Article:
Norfolk

Blundeston inmates opt for 'safe' segregation

Four out of 10 men held in a Suffolk prison segregation unit asked to be there for their own protection, an inspectors' report claims.

Many saw this as an easy way out of HMP Blundeston near Lowestoft to a jail nearer home, the report adds.

Nick Hardwick, the chief inspector of prisons, said nine out of 10 segregated prisoners actually achieved a transfer.

The National Offender Management Service said the regime had been changed to focus on rehabilitation.

Inspectors said the prison had drifted backwards in safety, respect and resettlement.

"Blundeston was a prison badly in need of a new sense of direction. Significant numbers of prisoners reported feeling unsafe and too many sought sanctuary in the segregation unit.

"Some new wings were very good but the sanitation arrangements in some older ones were unfit for the 21st Century."

'Easy way out of prison'

The inspection carried out earlier this year found "nothing was done to challenge or address the underlying issues or behaviour that had led to a prisoner being segregated".

"In cases where prisoners were segregated for their own safety, it was not clear what investigations had been carried out to ascertain the reason for the request.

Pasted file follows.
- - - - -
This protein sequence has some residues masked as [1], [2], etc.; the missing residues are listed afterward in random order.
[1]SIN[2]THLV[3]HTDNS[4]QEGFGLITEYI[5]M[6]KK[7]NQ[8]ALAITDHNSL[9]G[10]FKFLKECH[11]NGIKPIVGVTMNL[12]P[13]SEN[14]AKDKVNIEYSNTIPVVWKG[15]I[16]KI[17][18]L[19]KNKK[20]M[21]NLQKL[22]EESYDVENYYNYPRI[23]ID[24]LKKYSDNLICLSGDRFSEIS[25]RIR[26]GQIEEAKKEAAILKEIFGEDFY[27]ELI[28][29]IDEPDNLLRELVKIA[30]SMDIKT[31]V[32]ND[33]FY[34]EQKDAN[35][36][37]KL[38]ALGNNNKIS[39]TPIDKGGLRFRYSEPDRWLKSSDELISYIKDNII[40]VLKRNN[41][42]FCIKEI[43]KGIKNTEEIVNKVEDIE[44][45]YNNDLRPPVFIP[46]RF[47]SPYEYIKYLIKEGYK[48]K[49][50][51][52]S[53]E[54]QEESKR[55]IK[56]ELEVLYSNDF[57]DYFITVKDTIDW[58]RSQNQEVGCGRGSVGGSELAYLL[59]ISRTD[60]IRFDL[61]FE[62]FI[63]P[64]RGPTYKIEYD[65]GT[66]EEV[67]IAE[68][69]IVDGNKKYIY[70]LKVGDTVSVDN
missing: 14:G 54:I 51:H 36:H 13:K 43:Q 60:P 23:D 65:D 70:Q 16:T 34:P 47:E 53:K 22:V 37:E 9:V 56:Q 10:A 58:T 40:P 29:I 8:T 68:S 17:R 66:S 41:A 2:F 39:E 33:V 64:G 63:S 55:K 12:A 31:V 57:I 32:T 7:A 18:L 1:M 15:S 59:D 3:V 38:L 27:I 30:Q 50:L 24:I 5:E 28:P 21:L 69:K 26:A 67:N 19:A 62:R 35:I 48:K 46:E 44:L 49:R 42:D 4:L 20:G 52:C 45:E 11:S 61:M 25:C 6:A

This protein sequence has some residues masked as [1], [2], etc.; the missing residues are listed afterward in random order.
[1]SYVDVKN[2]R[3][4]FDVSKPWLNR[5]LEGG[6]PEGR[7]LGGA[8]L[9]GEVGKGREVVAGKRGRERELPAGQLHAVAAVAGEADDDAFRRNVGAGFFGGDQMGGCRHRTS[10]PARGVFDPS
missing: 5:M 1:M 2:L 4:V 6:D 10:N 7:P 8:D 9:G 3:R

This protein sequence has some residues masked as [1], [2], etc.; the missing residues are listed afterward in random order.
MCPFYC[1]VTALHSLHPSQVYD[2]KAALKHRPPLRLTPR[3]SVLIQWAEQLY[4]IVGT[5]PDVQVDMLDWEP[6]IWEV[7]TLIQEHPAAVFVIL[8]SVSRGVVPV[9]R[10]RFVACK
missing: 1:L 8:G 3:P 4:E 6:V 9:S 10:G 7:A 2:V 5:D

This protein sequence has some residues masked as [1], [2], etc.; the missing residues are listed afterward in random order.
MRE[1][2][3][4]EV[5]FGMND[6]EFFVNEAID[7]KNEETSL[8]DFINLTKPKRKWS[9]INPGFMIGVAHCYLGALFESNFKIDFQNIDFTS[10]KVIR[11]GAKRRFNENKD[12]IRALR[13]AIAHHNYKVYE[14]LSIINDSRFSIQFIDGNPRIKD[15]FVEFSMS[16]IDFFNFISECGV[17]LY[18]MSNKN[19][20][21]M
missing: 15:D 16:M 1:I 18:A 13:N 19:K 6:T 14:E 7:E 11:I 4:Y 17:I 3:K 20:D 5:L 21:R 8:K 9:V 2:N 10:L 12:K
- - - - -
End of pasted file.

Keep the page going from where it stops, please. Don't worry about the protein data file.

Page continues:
"It appeared that many prisoners considered location on the unit as an easy way out of the prison."

Prisoners often cite being in a segregation unit as evidence they are under threat - and use this to strengthen their case for being moved to another jail.

A total of 214 prisoners were held in the unit in 2010, 85 of whom had been located there for their own protection.

Six prisoners were held in the segregation unit, which was dark with little natural light and "heavily soiled" toilets, for longer than 30 days.

Reduction in violence

Michael Cadman, from the Independent Monitoring Board, said he and his colleagues regularly visited the prison and the report no longer gave a true picture.

"Many of the segregated prisoners had issues with other inmates over such things as debt, alcohol or drugs.

"The prison regime has changed since the inspection was made and a new governor arrived at the end of January.

"A large number of prisoners came from the London area in the past and they wanted a transfer to a jail nearer home. Now more of the prisoners are from East Anglia," he said.

Michael Spurr, chief executive of the National Offender Management Service said: "This report identifies a number of weaknesses at Blundeston.

"Since the inspection, the governor and his staff have worked hard to address the issues and action is in place to meet the recommendations.

"These include a more strategic approach to rehabilitation, the introduction of staff profiles that deliver a constructive and predictable regime for offenders and a reduction in violence."

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